THURSDAY, Oct. 26, 2023 (HealthDay News) — For patients with transthyretin amyloidosis (ATTR amyloidosis), administration of an RNA interference therapeutic agent, patisiran, over 12 months results in preserved functional capacity, according to a study published in the Oct. 26 issue of the New England Journal of Medicine.
Mathew S. Maurer, M.D., from the Columbia University Irving Medical Center in New York City, and colleagues conducted a phase 3 randomized trial involving patients with hereditary ATTR cardiac amyloidosis who were assigned to receive patisiran or placebo once every three weeks for 12 months (181 and 179 patients, respectively).
The researchers found that the decline in the six-minute walk distance was lower in the patisiran group than the placebo group at month 12 (Hodges-Lehmann estimate of median difference, 14.69 m); the Kansas City Cardiomyopathy Questionnaire-Overall Summary score increased and decreased in the patisiran and placebo groups, respectively (least-squares mean difference, 3.7 points). For the second secondary end point (composite of death from any cause, cardiovascular events, and change from baseline in the six-minute walk distance over 12 months), no significant benefits were observed. Compared with those receiving placebo, patients in the patisiran group more often had infusion-related reactions, arthralgia, and muscle spasms.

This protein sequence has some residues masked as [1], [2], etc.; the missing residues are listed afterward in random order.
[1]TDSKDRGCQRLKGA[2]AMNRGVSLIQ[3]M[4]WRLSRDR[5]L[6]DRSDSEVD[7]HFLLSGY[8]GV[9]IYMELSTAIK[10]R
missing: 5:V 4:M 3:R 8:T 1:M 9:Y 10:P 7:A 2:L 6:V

“Studies of longer duration are needed to determine whether the benefits observed with the reduction of transthyretin mediated by RNA interference are associated with a reduction in mortality and improved hospitalization outcomes in patients with ATTR cardiac amyloidosis,” the authors write.
The study was funded by Alnylam Pharmaceuticals, the manufacturer of patisiran.
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